Similar to offensive tackle play, the Big 12 demands their interior offensive linemen to be athletic. Multiple teams in the conference, such as Texas Tech and Oklahoma State, run spread-based passing systems that require their interior linemen to be able to pass set with efficiency.
With the necessary athleticism for NFL offensive linemen essentially being a requirement for offensive linemen in many Big 12 offenses, the positional group is actually one of the strongest in the conference.
1. Patrick Vahe, Texas (6’3, 325)
Patrick Vahe has the most NFL-potential among the Big 12 interior offensive lineman, with the prototypical size and athleticism combination that the NFL covets. Vahe is great at climbing to the second level with the mobility and frame that allows him to swallow linebackers. He has flashes of dominant power, occasionally finishing and rag-dolling defenders to the ground.
Vahe is an aware pass protector, able to handle stunts or look for work when he doesn’t get a rusher. In run blocking, he does a good job maintaining leverage underneath the defensive lineman’s pads and replacing his hands.
Vahe will suffer the occasional whiff in both run and pass blocking. He can stand to be more consistent in how he uses his power, as he will struggle to move defensive linemen who play with equal leverage. Vahe’s ceiling is not yet reached, but with a strong season in 2018, he could find himself among the elite interior offensive line prospects in the 2019 class.
2. Ben Powers, Oklahoma (6’4, 314)
Ben Powers has a very strong, wide base as a run blocker and carries his 314-pound frame very well. Powers has shown to be an effective puller, who takes optimal paths to his targets while on the move. He is an aware pass protector, easily processing defensive stunts and picking up his assignments. One of his best traits is his anchor in pass protection, as he can sink his hips and stall nearly every bull rush.
The next step for Powers to elevate his game will be driving and finishing blocks. He is too often content with stalemating in the hole or at the end of a pull, where running his feet through contact would allow him to open wider running lanes.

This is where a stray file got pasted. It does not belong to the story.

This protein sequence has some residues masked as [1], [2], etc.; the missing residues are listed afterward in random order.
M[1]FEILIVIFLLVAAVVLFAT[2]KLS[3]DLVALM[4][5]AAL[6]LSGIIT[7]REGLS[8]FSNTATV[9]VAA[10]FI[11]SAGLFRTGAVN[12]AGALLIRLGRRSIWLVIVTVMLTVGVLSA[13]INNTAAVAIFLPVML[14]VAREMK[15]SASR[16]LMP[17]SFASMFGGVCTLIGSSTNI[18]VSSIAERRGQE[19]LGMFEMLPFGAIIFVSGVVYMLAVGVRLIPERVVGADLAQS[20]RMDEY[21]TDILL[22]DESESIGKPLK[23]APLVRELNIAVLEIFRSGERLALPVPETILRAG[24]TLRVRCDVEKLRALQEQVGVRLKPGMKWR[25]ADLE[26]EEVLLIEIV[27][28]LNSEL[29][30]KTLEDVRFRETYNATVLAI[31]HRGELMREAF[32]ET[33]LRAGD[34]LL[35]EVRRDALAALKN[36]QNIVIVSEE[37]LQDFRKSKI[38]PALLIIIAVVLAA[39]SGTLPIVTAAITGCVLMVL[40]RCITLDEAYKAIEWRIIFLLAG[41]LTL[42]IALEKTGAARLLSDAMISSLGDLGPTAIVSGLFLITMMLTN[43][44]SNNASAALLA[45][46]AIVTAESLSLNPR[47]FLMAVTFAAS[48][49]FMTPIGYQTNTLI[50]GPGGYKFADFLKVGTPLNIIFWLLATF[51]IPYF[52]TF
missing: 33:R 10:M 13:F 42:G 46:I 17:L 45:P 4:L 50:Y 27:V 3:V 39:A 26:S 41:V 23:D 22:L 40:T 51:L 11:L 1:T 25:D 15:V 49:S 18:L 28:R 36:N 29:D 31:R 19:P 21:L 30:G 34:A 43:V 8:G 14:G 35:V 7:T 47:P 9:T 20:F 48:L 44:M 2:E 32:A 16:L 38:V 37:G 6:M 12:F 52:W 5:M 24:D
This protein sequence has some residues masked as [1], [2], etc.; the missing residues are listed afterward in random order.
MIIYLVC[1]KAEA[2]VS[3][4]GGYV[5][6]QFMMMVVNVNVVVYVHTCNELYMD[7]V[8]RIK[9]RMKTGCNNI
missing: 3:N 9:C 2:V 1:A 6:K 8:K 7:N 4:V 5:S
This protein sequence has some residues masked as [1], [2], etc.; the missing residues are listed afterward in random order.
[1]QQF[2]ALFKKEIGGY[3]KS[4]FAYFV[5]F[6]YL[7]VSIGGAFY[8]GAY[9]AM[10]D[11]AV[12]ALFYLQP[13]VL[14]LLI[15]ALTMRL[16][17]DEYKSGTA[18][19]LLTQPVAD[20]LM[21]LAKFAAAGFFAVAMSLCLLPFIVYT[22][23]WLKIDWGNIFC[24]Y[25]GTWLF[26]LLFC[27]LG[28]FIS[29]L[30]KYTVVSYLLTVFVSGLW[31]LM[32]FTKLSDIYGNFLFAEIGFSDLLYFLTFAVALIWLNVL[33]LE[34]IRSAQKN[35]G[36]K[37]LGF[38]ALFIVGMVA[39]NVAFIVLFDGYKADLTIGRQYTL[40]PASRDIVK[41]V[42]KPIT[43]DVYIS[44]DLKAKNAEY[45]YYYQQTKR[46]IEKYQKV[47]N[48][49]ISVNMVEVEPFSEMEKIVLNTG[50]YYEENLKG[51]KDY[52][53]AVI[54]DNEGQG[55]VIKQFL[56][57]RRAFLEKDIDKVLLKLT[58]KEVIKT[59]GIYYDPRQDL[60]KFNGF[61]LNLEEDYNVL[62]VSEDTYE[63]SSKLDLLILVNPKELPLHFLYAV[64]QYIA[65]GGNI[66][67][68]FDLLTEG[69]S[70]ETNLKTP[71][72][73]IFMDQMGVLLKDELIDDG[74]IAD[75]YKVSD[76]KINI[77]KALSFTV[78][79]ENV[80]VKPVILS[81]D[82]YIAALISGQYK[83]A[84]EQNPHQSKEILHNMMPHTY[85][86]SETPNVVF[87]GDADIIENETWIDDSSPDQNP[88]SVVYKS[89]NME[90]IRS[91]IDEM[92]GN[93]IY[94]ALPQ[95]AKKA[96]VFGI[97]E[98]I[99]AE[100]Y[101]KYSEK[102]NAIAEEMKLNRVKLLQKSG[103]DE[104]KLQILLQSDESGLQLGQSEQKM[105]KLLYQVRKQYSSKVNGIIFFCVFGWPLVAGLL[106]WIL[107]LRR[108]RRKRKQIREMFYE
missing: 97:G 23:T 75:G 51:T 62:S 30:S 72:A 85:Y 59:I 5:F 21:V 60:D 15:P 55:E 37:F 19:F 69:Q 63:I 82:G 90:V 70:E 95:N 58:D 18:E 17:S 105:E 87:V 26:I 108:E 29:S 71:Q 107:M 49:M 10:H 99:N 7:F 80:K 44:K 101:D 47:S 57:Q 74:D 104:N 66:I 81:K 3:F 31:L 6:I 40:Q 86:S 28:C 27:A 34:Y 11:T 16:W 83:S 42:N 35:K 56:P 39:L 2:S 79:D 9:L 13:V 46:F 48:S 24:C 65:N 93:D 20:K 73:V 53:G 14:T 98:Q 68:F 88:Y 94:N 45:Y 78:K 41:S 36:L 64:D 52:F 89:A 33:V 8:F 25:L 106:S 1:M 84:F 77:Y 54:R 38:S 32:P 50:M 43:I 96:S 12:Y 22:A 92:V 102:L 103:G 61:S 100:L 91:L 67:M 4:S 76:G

Powers enters the season as one of the more well-known interior offensive line prospects in the country, and has current value somewhere around day 2 of the NFL Draft.
3. Adam Holtorf, Kansas State (6’4, 295)
Adam Holtorf is a veteran anchor on the Kansas State offensive line, holding down the interior at the center position. Holtorf has a thick, strong lower body that allows him to keep his hips in the hole, and be effective on down blocks. He’s surprisingly twitchy for a center, able to dominant slower-moving defensive linemen with his lateral movement skills. Holtorf has the demeanor and intangibles that coaches love from their center spot; a high motor, consistent leverage and quick mental processing.
Holtorf’s weakness comes when playing against defensive lineman with quick get-offs, as he’s a touch slow to anchor and stall their rush. His size may limit his ceiling, which means he could return to school next year, but he should become a legitimate NFL prospect when he does enter the Draft.
4. Dru Samia, Oklahoma (6’5, 297)
Dru Samia has excellent mobility packaged in an athletic frame, and it results in him being a true weapon as a puller. Samia brings a pop to the point of attack, playing with a nastiness not usually matched by defenders. He has a very solid initial drive and can dominate with power as a run blocker. Samia is always conscious of his hat placement, and will force defenders to consistently work through him.
Where Samia is limited is in his zone and reach blocks, as he isn’t the best lateral mover despite his vertical mobility. Samia will struggle when he cannot attack a defensive lineman while square, and is too often swung around off-balance in these scenarios.
Samia should find himself with similar value to counterpart Ben Powers, and could contend for a Day 2 selection.
5. Marcus Keyes, Oklahoma State (6’3, 300)
Marcus Keyes is the anchor of the offensive line in Stillwater as he enters his redshirt junior season. Keyes has now started in 26 straight games for the Cowboys, and is effective in both the pass and run game. Keyes excels with his hands, using and positioning his frame well and popping defenders to keep them at bay. He is a mobile, sleek mover, but has the power and lower body strength to move defenders in the run game.
Keyes will have eligibility left after the upcoming season, and it is not clear whether or not he will enter the NFL Draft. If Keyes were to enter, he would likely find himself as a mid-round pick, as his athleticism and consistent technique make him a safe, reliable pass protector.